By Justine McGuire
Williamston Post staff writer
WILLIAMSTON – Recent developments have caused the Williamston Community Library Foundation to back off the plan to have its proposal for a new library building on the ballot this August.
Wheatfield Township’s board of trustees continue to block the initiative by refusing to appoint a representative to the joint building authority.
“We’re going to move a little bit more slowly but more carefully and strategically,” said Jack Helder, the foundation’s president.
Helder said that the trustees of the township don’t think there is enough interest to make the cost worthwhile. To prove them wrong, the foundation plans to gather 200-300 signatures, which would be about a quarter of the township’s adult population.
He added that the initiative could possibly be on the ballot in early 2013.
Kathleen DeForest, the joint building authority representative for Williamston who worked at the Lansing Community College library for 30 years, said that the rise in taxes caused by the millage would probably hurt farmers in Wheatfield.
However, she says a new library would be an investment.
“Sometimes you need to invest in the future and it’s not always easy,” DeForest said. “I don’t want my taxes to go up but to be in a marketable area, an area that people want to move to, sometimes I have to submit to those taxes…It’s greater than a sole person, it’s how a community is built.”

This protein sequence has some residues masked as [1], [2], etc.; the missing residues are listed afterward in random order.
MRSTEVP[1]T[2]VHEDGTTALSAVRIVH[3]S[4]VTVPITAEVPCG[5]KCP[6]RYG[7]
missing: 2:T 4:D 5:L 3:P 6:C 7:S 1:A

Wheatfield treasurer, Holly Miller, in an interview for a previous article, said that the township has many reservations about the new library that go beyond a lack of support in the township, but she was unwilling to share those reservations.
Helder said: “It doesn’t mean that you don’t have a voice, it means that you do have a voice on how it looks, how much it costs, if (Wheatfield ) is not part of it then the people won’t have a voice.”
Becky Langham has worked at the Williamston Community Library for six years and said that the foundation has been trying to get a new library for at least 10 years.
She added that the current building is a big improvement compared to the old car dealership where the library used to be housed.
Less than a year after the library was moved, the old building was demolished by a tornado.
DeForest said: “I have a passion for libraries… I believe that Williamston deserves a good library. Some people say, ‘it’s for the children.’ It’s not for the children, everyone deserves a good library.”
It comes down to whether the affected communities really want a better library.
“I think it would happen if the community wanted it to happen,” Langham said. “The community needs to get organized and involved, if that doesn’t happen, I don’t see (a new library) happening.”
The foundation plans on reaching out to the community more effectively in the coming months.
Helder said: “Everyone on the board needs to know the community; we need more people that are knowledgeable in the community. Our community advocates really do know the community…they have relationships we don’t have, it’s not like there aren’t library supporters out there, we just don’t know where they are.”